Flixist: The comedy/horror genre it one people love a lot. Why do you think it works so well? What do you think makes Tucker and Dale stand out?
Eli Craig: There are a lot of horror/comedies where the comedy is supposed to be drevied from the blood and gore. Peter Jackson’s early stuff is like that, with that sort of over-the-top gore and camp that makes it funny. To me the humor has to come from elsewhere. It’s not funny because it’s gorey, it’s funny and gorey. I wasn’t going for a campy, gorey comedy, but a real comedic comedy with gore. That’s one of the great things about the genre. There’s so many types of horror/comedy out there that you never know what to expect from each film.
Though, no one ever asks me about the romantic comedy part of the movie. I mean that’s what it really is.
Flixist: Actually that was my next question. It’s right here on my piece of paper. What about the romantic comedy aspects of the movie?
Eli Craig: (laughs) I have trouble believing you, but the movie is a romantic comedy with a high body count. I mean, what is romance without blood and guts? To me it’s this sweet love story taking place in this horrific setting. There’s a lot of focus on the gags and horror stuff, but none of it would have really worked without the romance.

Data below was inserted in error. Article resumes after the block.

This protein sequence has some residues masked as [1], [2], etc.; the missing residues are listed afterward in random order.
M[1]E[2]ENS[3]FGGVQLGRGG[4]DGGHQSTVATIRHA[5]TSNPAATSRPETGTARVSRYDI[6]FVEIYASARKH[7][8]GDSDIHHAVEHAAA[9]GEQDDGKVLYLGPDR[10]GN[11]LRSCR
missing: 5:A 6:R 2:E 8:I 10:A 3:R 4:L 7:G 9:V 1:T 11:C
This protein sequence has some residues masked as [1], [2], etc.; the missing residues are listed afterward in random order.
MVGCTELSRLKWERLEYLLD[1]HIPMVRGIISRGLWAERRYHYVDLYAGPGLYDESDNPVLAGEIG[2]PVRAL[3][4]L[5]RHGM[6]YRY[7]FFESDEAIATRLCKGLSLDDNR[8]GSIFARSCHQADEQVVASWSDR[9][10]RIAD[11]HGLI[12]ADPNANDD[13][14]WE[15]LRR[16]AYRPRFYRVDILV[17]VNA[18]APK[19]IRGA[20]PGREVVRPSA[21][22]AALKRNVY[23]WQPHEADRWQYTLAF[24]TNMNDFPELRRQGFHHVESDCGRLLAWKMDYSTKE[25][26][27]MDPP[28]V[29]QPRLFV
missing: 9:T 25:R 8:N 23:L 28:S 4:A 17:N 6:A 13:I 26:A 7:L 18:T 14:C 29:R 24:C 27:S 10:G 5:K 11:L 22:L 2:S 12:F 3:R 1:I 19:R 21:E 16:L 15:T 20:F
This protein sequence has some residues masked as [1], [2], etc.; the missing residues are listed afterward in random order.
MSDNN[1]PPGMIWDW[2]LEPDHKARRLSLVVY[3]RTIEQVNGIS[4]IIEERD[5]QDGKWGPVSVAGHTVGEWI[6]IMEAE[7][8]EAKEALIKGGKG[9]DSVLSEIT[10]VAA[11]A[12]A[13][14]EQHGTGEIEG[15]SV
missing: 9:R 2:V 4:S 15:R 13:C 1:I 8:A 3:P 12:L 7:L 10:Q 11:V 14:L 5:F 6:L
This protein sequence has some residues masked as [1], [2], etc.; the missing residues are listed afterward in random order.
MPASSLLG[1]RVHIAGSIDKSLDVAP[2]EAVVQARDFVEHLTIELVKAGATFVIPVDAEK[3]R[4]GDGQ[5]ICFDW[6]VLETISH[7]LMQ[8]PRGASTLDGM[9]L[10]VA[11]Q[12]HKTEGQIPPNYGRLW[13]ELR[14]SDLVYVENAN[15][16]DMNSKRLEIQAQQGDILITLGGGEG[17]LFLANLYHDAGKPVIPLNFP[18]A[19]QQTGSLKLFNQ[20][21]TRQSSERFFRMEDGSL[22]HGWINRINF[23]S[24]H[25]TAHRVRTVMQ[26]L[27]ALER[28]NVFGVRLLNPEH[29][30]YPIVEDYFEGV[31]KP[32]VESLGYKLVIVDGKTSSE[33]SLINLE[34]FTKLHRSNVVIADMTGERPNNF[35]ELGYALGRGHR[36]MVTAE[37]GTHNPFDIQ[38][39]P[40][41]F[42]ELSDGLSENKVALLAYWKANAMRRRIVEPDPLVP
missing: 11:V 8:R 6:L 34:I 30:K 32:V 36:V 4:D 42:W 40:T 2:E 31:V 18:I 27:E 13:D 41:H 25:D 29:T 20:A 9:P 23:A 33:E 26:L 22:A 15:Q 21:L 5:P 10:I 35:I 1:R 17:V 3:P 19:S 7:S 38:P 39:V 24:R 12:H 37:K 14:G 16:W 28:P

Flixist: So romantic comedies are an influence too, but I’m pretty sure I saw plenty of visual references to one of the greatest horror/comedy films ever: Evil Dead 2. Did that influence you?
Eli Craig: It was one of my favorite movies from college. I think that’s one of the first films I saw where you could feel how much fun everyone had making it and how much fun Sam Raimi had with film in general. I definitely took some influences from Evil Dead‘s cabin for the cabin in the movie and there are other parts where I wanted to reference back to the movie, but I didn’t want to steal directly because it’s its own film. It’s not a parody like a Zucker film.
You know that the screenplay for Airplane! was an actual serious movie called Zero Hour that they bought the rights too. Then they basically took the exact script and put in their jokes and that makes it the most perfect example of parody ever. It was actually a straight suspense film! I mean that’s genius, but I’ve gone off on a tangent. What I’m saying is that [Tucker and Dale] isn’t a spoof, but it does reference classics.